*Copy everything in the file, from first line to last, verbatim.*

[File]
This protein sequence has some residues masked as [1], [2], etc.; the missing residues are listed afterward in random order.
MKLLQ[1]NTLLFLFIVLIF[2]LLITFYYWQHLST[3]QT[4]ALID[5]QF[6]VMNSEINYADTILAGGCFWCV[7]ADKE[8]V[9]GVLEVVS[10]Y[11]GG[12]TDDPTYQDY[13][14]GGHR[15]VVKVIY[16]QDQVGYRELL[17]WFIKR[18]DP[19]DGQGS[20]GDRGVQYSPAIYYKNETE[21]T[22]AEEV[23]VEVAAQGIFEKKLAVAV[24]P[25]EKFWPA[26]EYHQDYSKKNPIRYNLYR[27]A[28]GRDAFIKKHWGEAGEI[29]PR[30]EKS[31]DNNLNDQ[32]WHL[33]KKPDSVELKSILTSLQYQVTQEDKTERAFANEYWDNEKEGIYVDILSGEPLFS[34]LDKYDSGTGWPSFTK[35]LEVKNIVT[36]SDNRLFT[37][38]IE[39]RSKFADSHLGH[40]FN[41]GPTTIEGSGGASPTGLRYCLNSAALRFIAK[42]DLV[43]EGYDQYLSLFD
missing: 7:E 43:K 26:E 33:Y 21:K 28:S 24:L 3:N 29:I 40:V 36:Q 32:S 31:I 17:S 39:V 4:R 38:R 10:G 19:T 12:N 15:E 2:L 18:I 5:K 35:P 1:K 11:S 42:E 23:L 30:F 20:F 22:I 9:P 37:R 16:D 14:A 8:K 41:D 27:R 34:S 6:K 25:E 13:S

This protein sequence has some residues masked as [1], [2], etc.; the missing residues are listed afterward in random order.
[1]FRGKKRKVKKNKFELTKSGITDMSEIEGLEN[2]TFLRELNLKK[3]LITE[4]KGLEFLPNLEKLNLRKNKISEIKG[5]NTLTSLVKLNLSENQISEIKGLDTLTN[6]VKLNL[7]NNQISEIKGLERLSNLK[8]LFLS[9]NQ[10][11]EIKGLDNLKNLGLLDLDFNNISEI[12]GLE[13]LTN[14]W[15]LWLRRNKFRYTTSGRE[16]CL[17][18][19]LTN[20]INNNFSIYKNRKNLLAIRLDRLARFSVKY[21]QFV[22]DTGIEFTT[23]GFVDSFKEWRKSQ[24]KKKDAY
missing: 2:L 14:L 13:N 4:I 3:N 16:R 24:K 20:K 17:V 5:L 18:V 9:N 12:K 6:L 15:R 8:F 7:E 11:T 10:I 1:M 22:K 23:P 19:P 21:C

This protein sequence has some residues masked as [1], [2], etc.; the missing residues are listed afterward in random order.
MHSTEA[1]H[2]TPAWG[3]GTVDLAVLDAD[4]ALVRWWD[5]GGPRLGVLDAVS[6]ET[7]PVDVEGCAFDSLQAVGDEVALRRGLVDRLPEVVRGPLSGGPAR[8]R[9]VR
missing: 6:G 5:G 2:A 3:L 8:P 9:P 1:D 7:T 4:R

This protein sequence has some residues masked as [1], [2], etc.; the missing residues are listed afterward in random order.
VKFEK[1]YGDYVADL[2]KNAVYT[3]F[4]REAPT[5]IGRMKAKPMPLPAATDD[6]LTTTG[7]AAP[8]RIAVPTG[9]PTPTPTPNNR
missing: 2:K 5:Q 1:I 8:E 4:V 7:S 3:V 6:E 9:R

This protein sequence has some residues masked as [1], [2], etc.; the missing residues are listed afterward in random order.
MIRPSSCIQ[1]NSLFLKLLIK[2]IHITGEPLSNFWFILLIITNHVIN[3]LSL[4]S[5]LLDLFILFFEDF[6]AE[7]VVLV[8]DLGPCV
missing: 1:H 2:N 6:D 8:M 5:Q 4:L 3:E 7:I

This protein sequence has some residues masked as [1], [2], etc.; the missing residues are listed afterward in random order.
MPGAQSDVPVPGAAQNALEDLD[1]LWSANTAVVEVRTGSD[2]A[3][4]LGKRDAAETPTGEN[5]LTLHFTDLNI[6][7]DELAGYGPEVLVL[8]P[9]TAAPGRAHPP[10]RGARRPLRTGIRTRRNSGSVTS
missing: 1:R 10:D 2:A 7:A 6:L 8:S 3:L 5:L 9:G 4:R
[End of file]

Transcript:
This protein sequence has some residues masked as [1], [2], etc.; the missing residues are listed afterward in random order.
MKLLQ[1]NTLLFLFIVLIF[2]LLITFYYWQHLST[3]QT[4]ALID[5]QF[6]VMNSEINYADTILAGGCFWCV[7]ADKE[8]V[9]GVLEVVS[10]Y[11]GG[12]TDDPTYQDY[13][14]GGHR[15]VVKVIY[16]QDQVGYRELL[17]WFIKR[18]DP[19]DGQGS[20]GDRGVQYSPAIYYKNETE[21]T[22]AEEV[23]VEVAAQGIFEKKLAVAV[24]P[25]EKFWPA[26]EYHQDYSKKNPIRYNLYR[27]A[28]GRDAFIKKHWGEAGEI[29]PR[30]EKS[31]DNNLNDQ[32]WHL[33]KKPDSVELKSILTSLQYQVTQEDKTERAFANEYWDNEKEGIYVDILSGEPLFS[34]LDKYDSGTGWPSFTK[35]LEVKNIVT[36]SDNRLFT[37][38]IE[39]RSKFADSHLGH[40]FN[41]GPTTIEGSGGASPTGLRYCLNSAALRFIAK[42]DLV[43]EGYDQYLSLFD
missing: 7:E 43:K 26:E 33:Y 21:K 28:S 24:L 3:N 29:I 40:V 36:Q 32:S 31:I 17:S 39:V 4:R 38:R 10:G 19:T 12:N 15:E 2:L 18:I 5:K 35:P 1:K 11:S 42:E 23:L 30:F 20:F 22:I 9:P 37:R 16:D 14:A 8:K 41:D 27:R 34:S 6:K 25:E 13:S

This protein sequence has some residues masked as [1], [2], etc.; the missing residues are listed afterward in random order.
[1]FRGKKRKVKKNKFELTKSGITDMSEIEGLEN[2]TFLRELNLKK[3]LITE[4]KGLEFLPNLEKLNLRKNKISEIKG[5]NTLTSLVKLNLSENQISEIKGLDTLTN[6]VKLNL[7]NNQISEIKGLERLSNLK[8]LFLS[9]NQ[10][11]EIKGLDNLKNLGLLDLDFNNISEI[12]GLE[13]LTN[14]W[15]LWLRRNKFRYTTSGRE[16]CL[17][18][19]LTN[20]INNNFSIYKNRKNLLAIRLDRLARFSVKY[21]QFV[22]DTGIEFTT[23]GFVDSFKEWRKSQ[24]KKKDAY
missing: 2:L 14:L 13:N 4:I 3:N 16:R 24:K 20:K 17:V 5:L 18:V 9:N 12:K 6:L 15:R 8:F 7:E 11:T 10:I 1:M 22:K 23:P 19:P 21:C

This protein sequence has some residues masked as [1], [2], etc.; the missing residues are listed afterward in random order.
MHSTEA[1]H[2]TPAWG[3]GTVDLAVLDAD[4]ALVRWWD[5]GGPRLGVLDAVS[6]ET[7]PVDVEGCAFDSLQAVGDEVALRRGLVDRLPEVVRGPLSGGPAR[8]R[9]VR
missing: 6:G 5:G 2:A 3:L 8:P 9:P 1:D 7:T 4:R

This protein sequence has some residues masked as [1], [2], etc.; the missing residues are listed afterward in random order.
VKFEK[1]YGDYVADL[2]KNAVYT[3]F[4]REAPT[5]IGRMKAKPMPLPAATDD[6]LTTTG[7]AAP[8]RIAVPTG[9]PTPTPTPNNR
missing: 2:K 5:Q 1:I 8:E 4:V 7:S 3:V 6:E 9:R

This protein sequence has some residues masked as [1], [2], etc.; the missing residues are listed afterward in random order.
MIRPSSCIQ[1]NSLFLKLLIK[2]IHITGEPLSNFWFILLIITNHVIN[3]LSL[4]S[5]LLDLFILFFEDF[6]AE[7]VVLV[8]DLGPCV
missing: 1:H 2:N 6:D 8:M 5:Q 4:L 3:E 7:I

This protein sequence has some residues masked as [1], [2], etc.; the missing residues are listed afterward in random order.
MPGAQSDVPVPGAAQNALEDLD[1]LWSANTAVVEVRTGSD[2]A[3][4]LGKRDAAETPTGEN[5]LTLHFTDLNI[6][7]DELAGYGPEVLVL[8]P[9]TAAPGRAHPP[10]RGARRPLRTGIRTRRNSGSVTS
missing: 1:R 10:D 2:A 7:A 6:L 8:S 3:L 5:L 9:G 4:R